Reservists of HMCS Esquimalt tragedy honoured

HMCS Esquimalt

Base Commander Captain (Navy) Jeffrey Hutchinson and Base Chief Petty Officer, Chief Petty Officer Al Darragh salute after laying a wreath at the Esquimalt Cenotaph on April 16, 2023. Photo: Corporal Tristan Walach, Canadian Armed Forces.

Peter Mallett, Staff Writer — The crew of HMCS Esquimalt and their family are in the thoughts and prayers of Victoria’s military community.

A memorial service in the ship’s namesake city on Apr. 16 at Memorial Park paid tribute to the last Canadian warship lost in the Second World War and the 39 crew who died in the attack, 78 years to the day of the tragedy.

“That HMCS Esquimalt went down within the view of Halifax reminds us the Second World War did not just happen over there,” said LCdr (ret’d) Gerry Pash. “Of the 24 Royal Canadian Navy (RCN) ships lost during the Second World War, 11 went down in went down in Canadian and Newfoundland waters and some in the St. Lawrence River, only a few hours’ drive from Quebec City.”

Many of those serving on board the diesel-powered Bangor-class minesweeper were members of the Royal Canadian Navy Volunteer Reserve (RCNVR), emphasized Pash, the ceremony’s emcee.

Esquimalt was on anti-submarine patrol, five miles off Chebucto Head on the morning of Apr. 16, 1945. The ship was struck by a torpedo fired from German Submarine U-190. The attack occurred just three weeks before the end of the war in Europe.

‘Many died of exposure’

An article on the website of the CFB Esquimalt Naval and Military Museum entitled Within Sight of Shore by historian Robert C. Fisher gives a gripping blow-by-blow account of the attack. The author recalls how “poor sonar conditions off Halifax made the detection of submerged or bottomed U-Boats difficult at the best of times.”

Only 27 of the minesweeper’s 71 crew survived. 

Lieutenant (Lt) Robert MacMillan of the RCNVR, Esquimalt’s Commanding Officer, had orders to carry out their patrol and then rendezvous with HMCS Sarnia off Chebucto Head. Naval intelligence reports showed that a U-boat lurked in the approaches to Halifax, but had said the same for months without any definite sign of the enemy.

The torpedo hit the Esquimalt at 6:30 a.m. ripping a hole in the ship’s starboard quarter. The crew scrambled into four deployed lifeboats, crowding in with as many as 15 to a raft. While Esquimalt sank in just four minutes, survivors of the attack endured six hours in the frigid water before rescue arrived notes Fisher.

An aircraft flew overhead of the wreckage just ten minutes following the attack but spotters had mistaken the Carley floats for fishing boats. An attempt by the Post War Signal Station to reach Esquimalt by radio had failed and initially did not raise alarm bells until a second failed attempt at 9:30 a.m., writes Fisher. The survivors were eventually rescued by HMCS Sarnia and a light ship nearly three hours later.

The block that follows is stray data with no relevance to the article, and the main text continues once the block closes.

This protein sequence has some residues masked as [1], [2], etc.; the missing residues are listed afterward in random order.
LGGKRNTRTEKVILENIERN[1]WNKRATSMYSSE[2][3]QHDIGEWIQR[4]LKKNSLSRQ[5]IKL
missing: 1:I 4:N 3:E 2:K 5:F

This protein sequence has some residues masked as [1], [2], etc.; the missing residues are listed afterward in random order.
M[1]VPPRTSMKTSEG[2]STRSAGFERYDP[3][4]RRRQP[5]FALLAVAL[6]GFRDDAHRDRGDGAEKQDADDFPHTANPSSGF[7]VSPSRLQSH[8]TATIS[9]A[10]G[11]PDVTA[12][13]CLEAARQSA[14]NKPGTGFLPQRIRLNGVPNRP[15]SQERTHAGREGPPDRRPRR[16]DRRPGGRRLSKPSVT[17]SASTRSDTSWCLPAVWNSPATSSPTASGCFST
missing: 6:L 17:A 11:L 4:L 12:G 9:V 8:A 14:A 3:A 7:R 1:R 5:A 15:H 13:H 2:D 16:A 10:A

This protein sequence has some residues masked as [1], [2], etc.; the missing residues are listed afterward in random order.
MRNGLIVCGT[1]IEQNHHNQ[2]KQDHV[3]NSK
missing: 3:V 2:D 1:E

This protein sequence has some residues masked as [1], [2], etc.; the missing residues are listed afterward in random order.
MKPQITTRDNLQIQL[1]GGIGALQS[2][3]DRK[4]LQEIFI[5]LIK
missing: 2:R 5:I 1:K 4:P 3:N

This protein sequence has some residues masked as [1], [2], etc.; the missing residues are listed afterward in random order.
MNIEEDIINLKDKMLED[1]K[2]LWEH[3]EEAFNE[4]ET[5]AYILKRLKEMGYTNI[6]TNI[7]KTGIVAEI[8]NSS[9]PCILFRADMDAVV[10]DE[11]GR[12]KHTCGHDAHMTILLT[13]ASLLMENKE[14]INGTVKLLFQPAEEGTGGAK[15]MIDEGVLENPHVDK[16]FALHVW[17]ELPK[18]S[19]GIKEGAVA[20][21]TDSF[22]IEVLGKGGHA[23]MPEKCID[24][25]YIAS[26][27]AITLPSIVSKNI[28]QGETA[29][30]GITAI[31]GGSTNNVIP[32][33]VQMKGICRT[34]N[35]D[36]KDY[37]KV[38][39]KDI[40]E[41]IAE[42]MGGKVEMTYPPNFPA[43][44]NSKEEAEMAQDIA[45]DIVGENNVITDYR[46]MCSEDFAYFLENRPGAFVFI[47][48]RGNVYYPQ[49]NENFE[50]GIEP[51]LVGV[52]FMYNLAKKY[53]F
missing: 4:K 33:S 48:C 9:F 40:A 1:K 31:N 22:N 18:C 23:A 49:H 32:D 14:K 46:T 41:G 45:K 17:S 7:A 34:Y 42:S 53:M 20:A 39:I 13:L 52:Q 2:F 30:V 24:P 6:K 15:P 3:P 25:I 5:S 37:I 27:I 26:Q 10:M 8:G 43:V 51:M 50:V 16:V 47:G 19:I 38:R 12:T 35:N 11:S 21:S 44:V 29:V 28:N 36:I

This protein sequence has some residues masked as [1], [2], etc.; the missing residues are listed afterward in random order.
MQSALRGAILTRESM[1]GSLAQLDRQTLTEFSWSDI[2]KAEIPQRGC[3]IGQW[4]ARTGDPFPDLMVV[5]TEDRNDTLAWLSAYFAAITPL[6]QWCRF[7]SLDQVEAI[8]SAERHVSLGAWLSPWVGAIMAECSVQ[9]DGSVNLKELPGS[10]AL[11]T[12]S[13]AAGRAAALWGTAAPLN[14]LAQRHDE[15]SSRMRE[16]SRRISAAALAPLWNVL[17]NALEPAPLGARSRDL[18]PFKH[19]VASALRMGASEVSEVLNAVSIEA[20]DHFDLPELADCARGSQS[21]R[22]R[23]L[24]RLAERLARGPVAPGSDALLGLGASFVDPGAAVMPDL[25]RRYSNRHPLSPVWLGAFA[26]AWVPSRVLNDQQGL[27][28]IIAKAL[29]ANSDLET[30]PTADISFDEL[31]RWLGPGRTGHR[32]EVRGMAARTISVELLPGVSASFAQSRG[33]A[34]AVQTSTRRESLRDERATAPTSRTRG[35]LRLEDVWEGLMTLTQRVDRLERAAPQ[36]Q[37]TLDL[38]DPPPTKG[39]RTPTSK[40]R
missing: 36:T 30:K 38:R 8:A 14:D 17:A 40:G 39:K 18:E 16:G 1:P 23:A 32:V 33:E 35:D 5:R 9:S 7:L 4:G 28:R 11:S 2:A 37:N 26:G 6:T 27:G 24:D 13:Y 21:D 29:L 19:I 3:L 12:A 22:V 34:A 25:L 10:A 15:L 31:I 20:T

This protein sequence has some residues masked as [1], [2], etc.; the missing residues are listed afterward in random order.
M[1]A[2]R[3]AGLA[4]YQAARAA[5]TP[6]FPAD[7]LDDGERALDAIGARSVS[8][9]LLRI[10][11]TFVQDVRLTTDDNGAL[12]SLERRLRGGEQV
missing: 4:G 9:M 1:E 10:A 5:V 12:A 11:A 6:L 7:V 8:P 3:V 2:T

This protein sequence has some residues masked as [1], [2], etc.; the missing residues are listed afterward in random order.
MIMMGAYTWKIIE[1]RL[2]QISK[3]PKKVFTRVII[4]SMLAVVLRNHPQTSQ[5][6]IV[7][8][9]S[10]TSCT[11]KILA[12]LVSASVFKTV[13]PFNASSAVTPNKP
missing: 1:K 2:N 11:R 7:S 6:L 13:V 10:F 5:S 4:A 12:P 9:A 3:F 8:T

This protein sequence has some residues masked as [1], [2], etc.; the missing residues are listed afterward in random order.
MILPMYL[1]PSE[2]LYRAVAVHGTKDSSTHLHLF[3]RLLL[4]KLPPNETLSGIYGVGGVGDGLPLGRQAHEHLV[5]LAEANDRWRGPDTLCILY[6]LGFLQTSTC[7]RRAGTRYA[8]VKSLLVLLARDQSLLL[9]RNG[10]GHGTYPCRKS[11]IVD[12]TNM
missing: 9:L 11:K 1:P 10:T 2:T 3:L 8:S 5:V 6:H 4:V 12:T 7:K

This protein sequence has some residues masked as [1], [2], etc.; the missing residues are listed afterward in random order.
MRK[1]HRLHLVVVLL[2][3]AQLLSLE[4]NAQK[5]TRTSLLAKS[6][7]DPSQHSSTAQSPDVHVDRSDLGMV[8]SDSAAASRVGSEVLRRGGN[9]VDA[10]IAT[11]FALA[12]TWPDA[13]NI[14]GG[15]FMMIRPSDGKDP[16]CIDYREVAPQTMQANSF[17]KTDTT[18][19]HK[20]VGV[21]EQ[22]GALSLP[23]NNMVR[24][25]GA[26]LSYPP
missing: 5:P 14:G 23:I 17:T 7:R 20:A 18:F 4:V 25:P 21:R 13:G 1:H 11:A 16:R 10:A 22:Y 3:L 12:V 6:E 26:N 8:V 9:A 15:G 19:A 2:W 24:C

Sixteen crew died from exposure while desperately clinging to lifeboats or holding on to its side and treading water.

Honouring the RCNVR

This year’s memorial ceremony included the playing of the national anthem by the Naden Band, and performances of the Last Post, Rouse, and God Save the King. An Act of Remembrance and Commitment to Remember was also done with the placing of wreaths at the park’s Cenotaph.

Pash, a former Citizenship Judge and Public Affairs Officer of the Royal Canadian Navy helped organize this annual event. Dignitaries attending this year’s ceremony included Esquimalt Mayor Barb Desjardins, Base Commander, CFB Esquimalt Capt(N) J. Jeffrey Hutchinson and Chief Petty Officer First Class (CPO1) Al Darragh, Base Chief.

Pash noted how 2023 marks the 100th Anniversary of Canada’s Naval Reserve and how many members of Esquimalt were members of the RCNVR.

“These are the stories of ports of call, shipmates, the boredom of shipboard life, the storms of the North Atlantic, of living and serving together in damp small ships with the constant threat of enemy submarines, of how ordinary men did extraordinary things in a time of national crisis,” said Pash. “No other warship has carried the name of HMCS Esquimalt since, so it is with grateful hearts that we must never forget the sacrifice of those who gave their today for our tomorrow.”

For more information about HMCS Esquimalt visit the CFB Esquimalt Naval and Military Museum webpage at


A picture of the His Majesty's Canadian Ship (HMCS) Esquimalt Cenotpah after the memorial service with the wreaths laid next to it, on April 16th, 2023.
Please credit: Corporal Tristan Walach, Canadian Armed Forces Photo

A picture of the His Majesty’s Canadian Ship ESQUIMALT Cenotaph after the memorial service with the wreaths laid next to it, on April 16, 2023. Photo: Corporal Tristan Walach, Canadian Armed Forces

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